An interesting philosophical question on a play at the plate.
Only three days remain until Opening Day! In spite of folks jumping the gun on returning to “business as usual,” given vaccine distribution progress, I’m still feeling pretty optimistic about the upcoming season.
There doesn’t seem to be a title to this one — it is listed merely as “Haiku 5.” All the same, I found this haiku very relatable, even in its brevity. I’m sure most kids who grow up playing ball have this experience at some point in their lives.
an old baseball
soars across blue sky–
Babe Ruth made his first career start on the mound on March 25, 1914 for the Boston Red Sox. The 19-year-old pitcher defeated the world champion Philadelphia Athletics, 6-2, in an exhibition game played in Wilmington, North Carolina. Prior to this game, Ruth had faced 29 batters in relief, allowing just six hits, thus earning his spot in the starting rotation.
Dad played with me a great deal, as dads should do, and our chief sport was baseball. He bought me a hardball when I was three years old, and he used to sit in a rocker on the front porch while I sat on the grass in the yard, and we’d play catch by the hour.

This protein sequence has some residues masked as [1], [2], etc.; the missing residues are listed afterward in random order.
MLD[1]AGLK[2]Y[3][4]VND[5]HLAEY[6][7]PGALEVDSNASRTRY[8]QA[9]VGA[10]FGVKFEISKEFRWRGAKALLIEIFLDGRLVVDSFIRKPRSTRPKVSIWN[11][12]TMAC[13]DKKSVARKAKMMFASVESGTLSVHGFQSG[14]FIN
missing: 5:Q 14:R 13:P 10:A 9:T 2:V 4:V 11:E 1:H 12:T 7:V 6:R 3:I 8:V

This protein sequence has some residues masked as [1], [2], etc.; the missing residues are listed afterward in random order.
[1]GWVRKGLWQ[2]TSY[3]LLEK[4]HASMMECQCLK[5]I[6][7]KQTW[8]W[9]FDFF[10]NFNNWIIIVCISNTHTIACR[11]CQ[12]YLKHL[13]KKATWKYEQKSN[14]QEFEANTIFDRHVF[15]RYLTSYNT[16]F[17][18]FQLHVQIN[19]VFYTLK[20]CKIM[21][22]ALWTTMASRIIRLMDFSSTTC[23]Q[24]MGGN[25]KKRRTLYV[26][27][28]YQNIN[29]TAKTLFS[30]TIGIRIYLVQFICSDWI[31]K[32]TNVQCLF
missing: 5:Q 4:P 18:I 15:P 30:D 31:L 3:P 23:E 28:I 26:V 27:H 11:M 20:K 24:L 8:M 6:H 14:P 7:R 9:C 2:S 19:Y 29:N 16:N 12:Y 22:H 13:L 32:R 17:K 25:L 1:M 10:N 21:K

This one is obviously a bit outdated, but it did still make me chuckle a bit.
Also, twelve days until Opening Day.
On March 19, 1984, former MLB pitcher Denny McLain was indicted on various charges of racketeering, loan-sharking, extortion, and cocaine possession. In 1985, McLain was sentenced to 23 years in prison after refusing to admit his crimes and accept his conviction. McLain had participated in a scheme that imposed exorbitant interest rates on those who bet on sports and coerced them to pay the illegal debts. After 29 months of the sentence, McLain appealed on the grounds of an unfair judgment, and he was released. He then agreed to a five-year probation deal.
Denny McLain was the last Major League pitcher to win 30 or more games in a season, having finished the 1968 season with a record of 31-6.
I didn’t just show up for work, as has sometimes been said. I also showed up to work.
~Cal Ripken, Jr.
On March 16, 1932, Babe Ruth signed a deal for $75,000, a five-thousand dollar pay cut from the previous season and 25 percent of the Yankees net receipts from exhibition games. The pay cut came in large part as a result of the Great Depression. Legend has it the Bambino signed a blank contract, with the amount filled in later by Yankee owner Jacob Ruppert.